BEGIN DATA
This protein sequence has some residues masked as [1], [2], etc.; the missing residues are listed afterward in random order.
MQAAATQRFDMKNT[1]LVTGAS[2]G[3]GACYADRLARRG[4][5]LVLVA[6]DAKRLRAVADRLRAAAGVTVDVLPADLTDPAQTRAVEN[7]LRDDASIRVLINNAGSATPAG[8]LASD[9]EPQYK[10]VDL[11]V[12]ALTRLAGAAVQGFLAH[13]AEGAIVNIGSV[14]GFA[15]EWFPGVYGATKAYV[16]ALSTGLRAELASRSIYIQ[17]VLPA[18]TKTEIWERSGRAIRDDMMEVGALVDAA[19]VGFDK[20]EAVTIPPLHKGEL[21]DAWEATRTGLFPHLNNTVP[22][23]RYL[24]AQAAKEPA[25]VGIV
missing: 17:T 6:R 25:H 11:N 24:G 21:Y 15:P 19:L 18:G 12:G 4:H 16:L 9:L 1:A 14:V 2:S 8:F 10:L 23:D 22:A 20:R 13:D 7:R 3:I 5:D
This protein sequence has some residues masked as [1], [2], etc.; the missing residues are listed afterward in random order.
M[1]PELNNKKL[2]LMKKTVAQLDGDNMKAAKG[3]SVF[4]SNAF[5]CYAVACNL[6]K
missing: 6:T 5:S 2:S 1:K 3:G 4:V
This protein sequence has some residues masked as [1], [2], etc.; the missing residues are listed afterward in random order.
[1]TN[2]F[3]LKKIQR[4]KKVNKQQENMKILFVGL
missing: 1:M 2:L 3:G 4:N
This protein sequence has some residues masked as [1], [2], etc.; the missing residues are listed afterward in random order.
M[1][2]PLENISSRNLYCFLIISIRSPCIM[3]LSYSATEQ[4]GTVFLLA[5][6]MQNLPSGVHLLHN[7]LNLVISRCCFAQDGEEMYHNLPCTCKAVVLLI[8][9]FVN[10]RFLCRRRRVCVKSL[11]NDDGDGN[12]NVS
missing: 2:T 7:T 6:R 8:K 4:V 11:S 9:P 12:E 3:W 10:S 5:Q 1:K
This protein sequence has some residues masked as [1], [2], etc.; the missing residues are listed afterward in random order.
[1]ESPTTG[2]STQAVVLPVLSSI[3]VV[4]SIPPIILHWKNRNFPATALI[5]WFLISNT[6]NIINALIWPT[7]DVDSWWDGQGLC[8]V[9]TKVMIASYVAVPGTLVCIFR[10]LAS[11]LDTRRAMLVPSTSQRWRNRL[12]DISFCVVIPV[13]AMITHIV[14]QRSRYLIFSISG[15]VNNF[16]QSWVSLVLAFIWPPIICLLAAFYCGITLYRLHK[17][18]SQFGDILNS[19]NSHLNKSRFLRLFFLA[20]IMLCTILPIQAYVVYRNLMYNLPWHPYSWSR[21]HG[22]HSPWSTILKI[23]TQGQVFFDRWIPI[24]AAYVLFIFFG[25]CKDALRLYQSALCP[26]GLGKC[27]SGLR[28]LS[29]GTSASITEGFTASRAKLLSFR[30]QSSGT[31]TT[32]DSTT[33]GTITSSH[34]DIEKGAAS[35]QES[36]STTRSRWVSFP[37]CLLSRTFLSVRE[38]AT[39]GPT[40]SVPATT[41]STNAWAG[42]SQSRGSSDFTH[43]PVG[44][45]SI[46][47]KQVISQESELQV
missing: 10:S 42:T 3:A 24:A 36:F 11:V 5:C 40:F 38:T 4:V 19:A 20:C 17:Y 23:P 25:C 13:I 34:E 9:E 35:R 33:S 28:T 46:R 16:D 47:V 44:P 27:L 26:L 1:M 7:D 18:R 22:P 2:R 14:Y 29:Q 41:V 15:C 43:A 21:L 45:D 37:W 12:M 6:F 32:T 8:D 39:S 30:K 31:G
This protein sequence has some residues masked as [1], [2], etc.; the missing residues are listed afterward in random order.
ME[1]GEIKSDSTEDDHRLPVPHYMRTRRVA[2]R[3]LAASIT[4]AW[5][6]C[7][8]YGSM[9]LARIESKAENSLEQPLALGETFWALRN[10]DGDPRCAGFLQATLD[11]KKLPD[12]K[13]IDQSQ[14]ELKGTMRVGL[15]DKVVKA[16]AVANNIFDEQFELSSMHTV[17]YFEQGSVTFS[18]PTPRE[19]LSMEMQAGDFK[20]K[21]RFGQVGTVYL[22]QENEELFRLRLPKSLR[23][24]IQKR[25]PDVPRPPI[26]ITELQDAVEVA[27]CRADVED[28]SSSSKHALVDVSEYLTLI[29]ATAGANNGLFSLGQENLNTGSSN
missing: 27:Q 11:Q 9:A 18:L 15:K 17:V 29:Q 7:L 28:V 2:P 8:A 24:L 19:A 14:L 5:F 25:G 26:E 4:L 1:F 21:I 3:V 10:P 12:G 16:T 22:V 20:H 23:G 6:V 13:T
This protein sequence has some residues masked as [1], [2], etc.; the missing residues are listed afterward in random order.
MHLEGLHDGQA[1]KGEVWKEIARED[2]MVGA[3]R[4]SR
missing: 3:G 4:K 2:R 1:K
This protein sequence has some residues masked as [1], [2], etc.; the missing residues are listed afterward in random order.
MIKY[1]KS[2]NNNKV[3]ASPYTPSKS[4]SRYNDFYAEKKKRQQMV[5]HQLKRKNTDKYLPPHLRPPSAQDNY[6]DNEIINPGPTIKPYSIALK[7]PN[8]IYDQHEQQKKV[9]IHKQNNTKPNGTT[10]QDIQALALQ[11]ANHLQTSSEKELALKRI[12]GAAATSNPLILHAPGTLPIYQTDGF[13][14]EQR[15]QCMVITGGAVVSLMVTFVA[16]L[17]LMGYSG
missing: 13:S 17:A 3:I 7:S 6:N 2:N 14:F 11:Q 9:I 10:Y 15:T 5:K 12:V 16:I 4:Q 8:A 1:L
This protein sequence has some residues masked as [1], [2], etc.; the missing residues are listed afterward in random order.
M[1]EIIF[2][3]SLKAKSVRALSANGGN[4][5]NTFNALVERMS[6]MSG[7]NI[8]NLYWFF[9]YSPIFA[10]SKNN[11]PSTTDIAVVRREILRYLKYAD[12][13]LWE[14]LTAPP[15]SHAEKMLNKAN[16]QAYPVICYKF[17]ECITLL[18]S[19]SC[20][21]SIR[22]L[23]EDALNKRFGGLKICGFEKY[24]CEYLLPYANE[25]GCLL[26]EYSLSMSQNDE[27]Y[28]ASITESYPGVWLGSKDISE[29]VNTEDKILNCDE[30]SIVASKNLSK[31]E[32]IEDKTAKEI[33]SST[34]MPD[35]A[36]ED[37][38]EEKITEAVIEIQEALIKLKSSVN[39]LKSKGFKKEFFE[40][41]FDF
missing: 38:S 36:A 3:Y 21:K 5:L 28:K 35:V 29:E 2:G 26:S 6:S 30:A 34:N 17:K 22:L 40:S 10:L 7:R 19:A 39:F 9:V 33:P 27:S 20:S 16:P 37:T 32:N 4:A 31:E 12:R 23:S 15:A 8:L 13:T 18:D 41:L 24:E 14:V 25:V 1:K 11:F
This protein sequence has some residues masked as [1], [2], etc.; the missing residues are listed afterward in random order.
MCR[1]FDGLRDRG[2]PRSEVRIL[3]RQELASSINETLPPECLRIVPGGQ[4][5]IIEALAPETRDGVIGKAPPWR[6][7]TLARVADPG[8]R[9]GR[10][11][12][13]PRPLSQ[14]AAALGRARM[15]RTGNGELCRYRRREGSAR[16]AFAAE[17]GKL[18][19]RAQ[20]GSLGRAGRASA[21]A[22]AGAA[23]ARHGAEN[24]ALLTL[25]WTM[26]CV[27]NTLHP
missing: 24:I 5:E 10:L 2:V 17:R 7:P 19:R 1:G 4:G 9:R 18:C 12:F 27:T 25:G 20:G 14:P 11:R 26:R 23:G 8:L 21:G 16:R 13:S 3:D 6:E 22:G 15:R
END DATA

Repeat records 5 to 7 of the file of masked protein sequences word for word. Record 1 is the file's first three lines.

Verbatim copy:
This protein sequence has some residues masked as [1], [2], etc.; the missing residues are listed afterward in random order.
[1]ESPTTG[2]STQAVVLPVLSSI[3]VV[4]SIPPIILHWKNRNFPATALI[5]WFLISNT[6]NIINALIWPT[7]DVDSWWDGQGLC[8]V[9]TKVMIASYVAVPGTLVCIFR[10]LAS[11]LDTRRAMLVPSTSQRWRNRL[12]DISFCVVIPV[13]AMITHIV[14]QRSRYLIFSISG[15]VNNF[16]QSWVSLVLAFIWPPIICLLAAFYCGITLYRLHK[17][18]SQFGDILNS[19]NSHLNKSRFLRLFFLA[20]IMLCTILPIQAYVVYRNLMYNLPWHPYSWSR[21]HG[22]HSPWSTILKI[23]TQGQVFFDRWIPI[24]AAYVLFIFFG[25]CKDALRLYQSALCP[26]GLGKC[27]SGLR[28]LS[29]GTSASITEGFTASRAKLLSFR[30]QSSGT[31]TT[32]DSTT[33]GTITSSH[34]DIEKGAAS[35]QES[36]STTRSRWVSFP[37]CLLSRTFLSVRE[38]AT[39]GPT[40]SVPATT[41]STNAWAG[42]SQSRGSSDFTH[43]PVG[44][45]SI[46][47]KQVISQESELQV
missing: 10:S 42:T 3:A 24:A 36:F 11:V 5:C 40:F 38:T 4:V 19:A 20:C 17:Y 23:P 25:C 13:I 34:E 9:E 35:R 33:S 28:T 46:R 16:D 47:V 44:P 27:L 26:L 1:M 7:D 18:R 22:P 2:R 14:Y 29:Q 41:V 15:C 43:A 21:L 45:D 37:W 12:M 6:F 32:T 8:D 39:S 30:K 31:G
This protein sequence has some residues masked as [1], [2], etc.; the missing residues are listed afterward in random order.
ME[1]GEIKSDSTEDDHRLPVPHYMRTRRVA[2]R[3]LAASIT[4]AW[5][6]C[7][8]YGSM[9]LARIESKAENSLEQPLALGETFWALRN[10]DGDPRCAGFLQATLD[11]KKLPD[12]K[13]IDQSQ[14]ELKGTMRVGL[15]DKVVKA[16]AVANNIFDEQFELSSMHTV[17]YFEQGSVTFS[18]PTPRE[19]LSMEMQAGDFK[20]K[21]RFGQVGTVYL[22]QENEELFRLRLPKSLR[23][24]IQKR[25]PDVPRPPI[26]ITELQDAVEVA[27]CRADVED[28]SSSSKHALVDVSEYLTLI[29]ATAGANNGLFSLGQENLNTGSSN
missing: 27:Q 11:Q 9:A 18:L 15:K 17:V 29:Q 7:L 28:V 2:P 8:A 24:L 19:A 14:L 5:F 25:G 26:E 4:L 1:F 21:I 3:V 10:P 12:G 16:T 22:V 20:H 23:G 6:V 13:T
This protein sequence has some residues masked as [1], [2], etc.; the missing residues are listed afterward in random order.
MHLEGLHDGQA[1]KGEVWKEIARED[2]MVGA[3]R[4]SR
missing: 3:G 4:K 2:R 1:K